Lastly, while I appreciate that the President said we should condemn hate and white supremacy, which was clearly a motivation for the El Paso killer, stating that without retracting his own racist statements is hollow and insulting. The President started his campaign by saying that most migrants from Mexico were “rapists” and were bringing “drugs” and “crime” to America, while only “some,” he “assumes, are good people.” We cannot sugar coat this. This is hate speech, which incites people to see any Latinos as dangerous. When he said that an American of Latino heritage could not be his judge, he was telling the country that this ethnicity is less American than others (what Paul Ryan called “textbook racism.”) When he repeatedly uses the term “invasion” to describe migrants and asylum seekers, he cannot feign ignorance when killers in El Paso or Pittsburgh think they are being patriots by defending America against the imaginary “invasion” they have been told is happening on US soil. Using softer language like “unorthodox style” or “sensationalized rhetoric” normalizes what he is doing. The President has been inciting bigotry and even violence with his hate speech. In Christchurch, the killer directly referenced President Trump’s hate speech in his justification for murder. Even in his response to the mass shootings this weekend, he suggested tying gun reform legislation to “desperately needed immigration reform,” implying that if his proposals, such as building “The Wall” had been enacted, that would have somehow prevented a mass shooting. He continues to inflame anger even in our moment of national grief. Until he retracts and apologizes for his own incitement, including the calls for banning entire faiths, the racial slanders and stereotypes, and the promotion of fear mongering conspiracy theories, such as “birtherism”, millions of illegal voters, or full blown “invasion,” any visit to the victims of El Paso is insensitive and inappropriate.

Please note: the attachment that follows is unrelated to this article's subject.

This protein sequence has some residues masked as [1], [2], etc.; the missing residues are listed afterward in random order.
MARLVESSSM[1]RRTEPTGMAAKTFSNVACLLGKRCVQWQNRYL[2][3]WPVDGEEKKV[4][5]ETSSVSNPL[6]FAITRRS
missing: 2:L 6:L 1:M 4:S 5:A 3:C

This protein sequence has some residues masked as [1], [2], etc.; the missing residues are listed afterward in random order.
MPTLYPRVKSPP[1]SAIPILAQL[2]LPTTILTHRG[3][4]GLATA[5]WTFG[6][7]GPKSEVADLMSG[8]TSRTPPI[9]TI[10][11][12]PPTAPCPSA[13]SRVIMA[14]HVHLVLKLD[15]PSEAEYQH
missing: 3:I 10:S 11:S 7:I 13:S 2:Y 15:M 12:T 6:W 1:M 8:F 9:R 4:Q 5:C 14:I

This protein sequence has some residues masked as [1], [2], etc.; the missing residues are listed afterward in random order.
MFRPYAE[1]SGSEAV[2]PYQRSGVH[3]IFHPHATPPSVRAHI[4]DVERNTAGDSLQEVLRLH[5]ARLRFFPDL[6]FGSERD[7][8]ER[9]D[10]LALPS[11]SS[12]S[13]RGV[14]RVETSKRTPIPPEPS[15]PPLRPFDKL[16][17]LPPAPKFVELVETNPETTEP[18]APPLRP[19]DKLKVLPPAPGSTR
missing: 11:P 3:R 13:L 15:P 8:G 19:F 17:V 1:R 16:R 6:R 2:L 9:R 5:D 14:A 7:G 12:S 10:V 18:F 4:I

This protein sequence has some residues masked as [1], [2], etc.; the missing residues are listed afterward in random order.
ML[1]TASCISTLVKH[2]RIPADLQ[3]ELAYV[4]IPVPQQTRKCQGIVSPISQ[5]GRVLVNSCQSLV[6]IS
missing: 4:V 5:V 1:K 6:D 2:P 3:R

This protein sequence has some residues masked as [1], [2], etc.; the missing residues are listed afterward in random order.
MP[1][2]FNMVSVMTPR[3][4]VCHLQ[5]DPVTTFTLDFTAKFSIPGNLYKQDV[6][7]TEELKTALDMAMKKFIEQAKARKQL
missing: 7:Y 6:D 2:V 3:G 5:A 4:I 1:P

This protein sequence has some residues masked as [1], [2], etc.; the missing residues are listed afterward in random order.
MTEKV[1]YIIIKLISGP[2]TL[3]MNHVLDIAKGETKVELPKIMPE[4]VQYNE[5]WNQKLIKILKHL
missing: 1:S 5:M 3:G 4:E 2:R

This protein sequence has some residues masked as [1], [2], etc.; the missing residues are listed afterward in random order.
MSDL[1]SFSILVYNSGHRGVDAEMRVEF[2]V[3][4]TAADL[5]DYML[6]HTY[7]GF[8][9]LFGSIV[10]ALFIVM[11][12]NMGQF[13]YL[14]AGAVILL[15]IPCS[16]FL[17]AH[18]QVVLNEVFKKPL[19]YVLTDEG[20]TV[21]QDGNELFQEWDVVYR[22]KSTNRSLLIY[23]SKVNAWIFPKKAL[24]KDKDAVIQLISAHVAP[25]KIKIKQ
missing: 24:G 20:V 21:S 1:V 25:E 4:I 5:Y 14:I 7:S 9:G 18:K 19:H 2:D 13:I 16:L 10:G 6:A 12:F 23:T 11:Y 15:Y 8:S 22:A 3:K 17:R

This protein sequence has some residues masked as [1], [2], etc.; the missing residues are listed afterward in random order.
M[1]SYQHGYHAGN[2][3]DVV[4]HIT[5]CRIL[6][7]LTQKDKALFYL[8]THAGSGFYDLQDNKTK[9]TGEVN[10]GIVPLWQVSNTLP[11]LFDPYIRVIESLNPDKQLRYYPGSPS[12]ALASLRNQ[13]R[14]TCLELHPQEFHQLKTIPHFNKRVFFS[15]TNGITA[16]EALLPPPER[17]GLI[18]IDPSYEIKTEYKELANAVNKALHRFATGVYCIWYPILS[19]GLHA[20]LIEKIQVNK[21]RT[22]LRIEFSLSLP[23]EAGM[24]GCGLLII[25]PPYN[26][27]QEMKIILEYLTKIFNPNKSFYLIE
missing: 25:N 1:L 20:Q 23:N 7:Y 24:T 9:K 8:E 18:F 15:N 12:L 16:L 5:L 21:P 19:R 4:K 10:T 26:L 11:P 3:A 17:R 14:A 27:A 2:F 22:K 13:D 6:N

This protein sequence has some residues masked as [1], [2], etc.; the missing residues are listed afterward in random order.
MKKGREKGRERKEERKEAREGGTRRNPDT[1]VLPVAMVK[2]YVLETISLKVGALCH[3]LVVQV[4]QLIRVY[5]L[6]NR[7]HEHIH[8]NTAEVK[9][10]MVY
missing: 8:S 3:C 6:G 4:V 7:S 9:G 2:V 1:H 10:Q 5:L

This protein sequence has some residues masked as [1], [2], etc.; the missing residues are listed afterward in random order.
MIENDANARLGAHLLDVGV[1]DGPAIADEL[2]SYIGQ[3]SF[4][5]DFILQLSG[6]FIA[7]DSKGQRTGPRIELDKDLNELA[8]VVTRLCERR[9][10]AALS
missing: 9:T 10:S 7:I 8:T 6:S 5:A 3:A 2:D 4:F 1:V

— Sri Kulkarni